Yesterday I went bowling for the first time in about twenty years. The last time I bowled was in middle school gym class — we had an option where, if you signed up for bowling, you got to walk to the bowling alley every day for gym, bowl one game, and then return to school. One of the big draws, of course, was that you could also buy candy at the concession stand while there. Blow Pops, in particular. Bowling and a lollipop with gum in the center? We were living large, let me tell you.
I was never any good at bowling, though: I never came close to breaking 100 points and once I even had an all-time low score of 19. I tried, but I just never quite got it. Since then, I have just never gone, even despite renewed the allure The Big Lebowski had given to the sport since the late 1990s. Bowling became one of those things that I just don’t do, like downhill skiing, eating popcorn, wearing pleated pants, or voting Republican.
After my twenty-year hiatus, I was a little nervous yesterday, wondering if I would even be able to get the ball going in the right direction. Things didn’t get off to a great start when I rolled two gutterballs in the first frame. Yup, I’m no good at bowling.
We had a group of eight people, so we were using two lanes, one of which was set up with bumpers — you know, the little rails they put up in the gutters for when little kids are bowling, so they never get a gutterball and can actually knock some pins down? Yeah. I was thinking I probably needed to be in the bumper lane, but of course I wound up in the “real” lane. So not fair! I mean, this is not ‘Nam; this is bowling. There are rules. I was grousing and grumbling about the injustice of it all when I went up to roll for my second frame and, lo and behold, I rolled a strike. Say what now?!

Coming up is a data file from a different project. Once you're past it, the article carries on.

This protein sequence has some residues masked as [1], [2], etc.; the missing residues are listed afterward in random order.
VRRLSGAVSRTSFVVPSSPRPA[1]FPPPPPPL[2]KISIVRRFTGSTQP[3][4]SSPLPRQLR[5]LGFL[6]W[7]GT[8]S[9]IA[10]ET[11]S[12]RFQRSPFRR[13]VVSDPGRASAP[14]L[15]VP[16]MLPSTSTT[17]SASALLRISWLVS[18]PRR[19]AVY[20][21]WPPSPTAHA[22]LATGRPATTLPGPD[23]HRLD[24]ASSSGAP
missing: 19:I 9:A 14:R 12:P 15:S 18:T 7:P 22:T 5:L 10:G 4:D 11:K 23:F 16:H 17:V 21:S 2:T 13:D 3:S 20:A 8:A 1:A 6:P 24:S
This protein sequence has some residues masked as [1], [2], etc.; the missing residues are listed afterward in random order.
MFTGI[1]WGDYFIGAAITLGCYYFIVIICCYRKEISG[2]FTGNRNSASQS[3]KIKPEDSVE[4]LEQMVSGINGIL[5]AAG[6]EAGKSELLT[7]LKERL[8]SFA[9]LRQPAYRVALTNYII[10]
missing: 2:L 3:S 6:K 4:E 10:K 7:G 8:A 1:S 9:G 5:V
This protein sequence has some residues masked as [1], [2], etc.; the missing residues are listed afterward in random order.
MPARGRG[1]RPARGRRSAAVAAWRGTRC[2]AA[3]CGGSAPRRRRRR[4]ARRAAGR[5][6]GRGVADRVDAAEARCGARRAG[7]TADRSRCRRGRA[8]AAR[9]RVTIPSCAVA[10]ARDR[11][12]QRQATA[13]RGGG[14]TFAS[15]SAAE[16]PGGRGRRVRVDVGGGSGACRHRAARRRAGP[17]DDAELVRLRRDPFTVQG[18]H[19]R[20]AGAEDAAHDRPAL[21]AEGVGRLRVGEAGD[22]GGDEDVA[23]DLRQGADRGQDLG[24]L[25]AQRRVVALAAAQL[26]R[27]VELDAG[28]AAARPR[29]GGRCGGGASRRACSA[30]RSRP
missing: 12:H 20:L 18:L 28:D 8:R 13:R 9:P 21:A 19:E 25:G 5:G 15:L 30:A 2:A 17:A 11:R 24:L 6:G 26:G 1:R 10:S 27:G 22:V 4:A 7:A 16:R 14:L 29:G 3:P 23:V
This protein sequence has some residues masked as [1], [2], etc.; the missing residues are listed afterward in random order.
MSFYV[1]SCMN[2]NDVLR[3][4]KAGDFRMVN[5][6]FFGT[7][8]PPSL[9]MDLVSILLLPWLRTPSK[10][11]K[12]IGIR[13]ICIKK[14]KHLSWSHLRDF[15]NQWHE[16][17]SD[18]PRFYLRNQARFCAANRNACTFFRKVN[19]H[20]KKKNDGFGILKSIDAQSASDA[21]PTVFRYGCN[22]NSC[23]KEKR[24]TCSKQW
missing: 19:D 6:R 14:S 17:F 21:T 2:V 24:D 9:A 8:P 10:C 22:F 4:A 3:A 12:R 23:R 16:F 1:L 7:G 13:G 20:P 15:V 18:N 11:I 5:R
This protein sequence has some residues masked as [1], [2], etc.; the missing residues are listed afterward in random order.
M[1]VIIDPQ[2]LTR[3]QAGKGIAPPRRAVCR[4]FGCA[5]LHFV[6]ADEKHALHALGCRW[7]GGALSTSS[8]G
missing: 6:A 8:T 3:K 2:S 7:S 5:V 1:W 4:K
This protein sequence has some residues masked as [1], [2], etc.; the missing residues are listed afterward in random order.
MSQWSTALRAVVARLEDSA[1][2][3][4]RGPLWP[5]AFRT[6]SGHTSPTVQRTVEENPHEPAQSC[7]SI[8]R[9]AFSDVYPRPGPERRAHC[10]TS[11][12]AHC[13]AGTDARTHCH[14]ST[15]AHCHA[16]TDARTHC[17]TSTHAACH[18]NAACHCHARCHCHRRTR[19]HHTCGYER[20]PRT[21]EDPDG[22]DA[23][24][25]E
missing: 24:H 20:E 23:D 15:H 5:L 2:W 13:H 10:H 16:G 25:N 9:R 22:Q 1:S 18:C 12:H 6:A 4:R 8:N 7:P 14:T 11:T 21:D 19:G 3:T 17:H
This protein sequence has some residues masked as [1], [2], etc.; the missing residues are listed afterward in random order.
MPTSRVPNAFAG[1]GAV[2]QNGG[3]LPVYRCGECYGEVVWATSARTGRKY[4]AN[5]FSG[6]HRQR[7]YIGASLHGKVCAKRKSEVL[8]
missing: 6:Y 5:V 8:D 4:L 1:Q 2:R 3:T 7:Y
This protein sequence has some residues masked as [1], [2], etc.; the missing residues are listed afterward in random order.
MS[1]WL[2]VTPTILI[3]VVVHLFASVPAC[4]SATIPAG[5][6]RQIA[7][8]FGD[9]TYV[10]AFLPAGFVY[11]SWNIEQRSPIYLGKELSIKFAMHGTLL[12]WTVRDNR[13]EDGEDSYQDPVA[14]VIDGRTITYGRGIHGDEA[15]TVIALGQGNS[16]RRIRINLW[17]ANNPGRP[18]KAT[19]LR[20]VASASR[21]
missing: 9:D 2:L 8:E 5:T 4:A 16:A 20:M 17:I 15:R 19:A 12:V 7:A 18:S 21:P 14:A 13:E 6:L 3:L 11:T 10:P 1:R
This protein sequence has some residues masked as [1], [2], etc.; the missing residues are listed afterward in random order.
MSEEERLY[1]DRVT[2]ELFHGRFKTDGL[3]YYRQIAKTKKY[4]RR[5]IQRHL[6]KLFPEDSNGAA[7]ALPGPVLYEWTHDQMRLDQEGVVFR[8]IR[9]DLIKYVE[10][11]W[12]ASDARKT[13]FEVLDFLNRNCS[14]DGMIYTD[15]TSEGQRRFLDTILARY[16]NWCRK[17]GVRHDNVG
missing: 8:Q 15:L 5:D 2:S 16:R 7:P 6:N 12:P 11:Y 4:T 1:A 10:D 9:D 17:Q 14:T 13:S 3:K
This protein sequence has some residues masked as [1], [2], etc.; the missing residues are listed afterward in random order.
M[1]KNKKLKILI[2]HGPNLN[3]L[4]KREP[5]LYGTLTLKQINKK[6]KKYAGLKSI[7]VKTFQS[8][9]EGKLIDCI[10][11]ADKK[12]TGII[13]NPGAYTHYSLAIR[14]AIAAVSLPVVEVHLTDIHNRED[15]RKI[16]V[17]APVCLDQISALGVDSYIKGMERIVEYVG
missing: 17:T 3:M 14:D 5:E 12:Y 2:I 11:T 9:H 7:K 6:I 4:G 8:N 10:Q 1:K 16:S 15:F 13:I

It was kind of like that all night: ups and downs, strikes and guuters. Just like The Dude says. I finished the first game in last place in our lane (and only beat one person playing in the bumper lane). The next game I came in third in our lane, and in the third game we swapped lanes so our group of four had bumpers and the others didn’t, and I still came in third. You know what, though? It was really, really fun. I managed to roll a few strikes throughout the night, actually, and until I started to get tired I was improving bit by bit.
I think the pitchers of beer certainly helped matters, as did being there with a big group of friends who were cheering each other on and generally keeping spirits high. I surprised myself by enjoying it as much as I did — I’m even thinking I would like to go back every now and then so I can get better at it. I’d like to win a game once! Maybe some day.
I think when I was younger I used to get hung up on competition and the (percieved) need to excel at things. If I wasn’t good at something with minimal effort, why do it? Why bear the indignity of medicority? I’d like to think I am getting over that limiting way of thinking as I get older — after all, I am not especially “good at” running or triathlon except insofar as I enjoy those sports and love to participate in them. I don’t have to be winning my age group to make a race fun (though I’d like to, one day), and I don’t even have to be racing to make a run, ride, or swim worth my while. The experience of the moment is fulfilling in itself, as is the sense of accomplishment gained from simply trying to learn new things.
As life goes on, I’ve realized that what I had always thought of a fixed aversions or dislikes (Brussels sprouts, games, bowling) may not be so fixed after all. I love me some roasted Brussels sprouts these days, for example. Perhaps there will be a time in the future when I will give downhill skiing another try, or discover a love of popcorn. I’m sure pleated pants will come back in style some day soon, if they haven’t already. As for voting Republican, though? Well, probably not.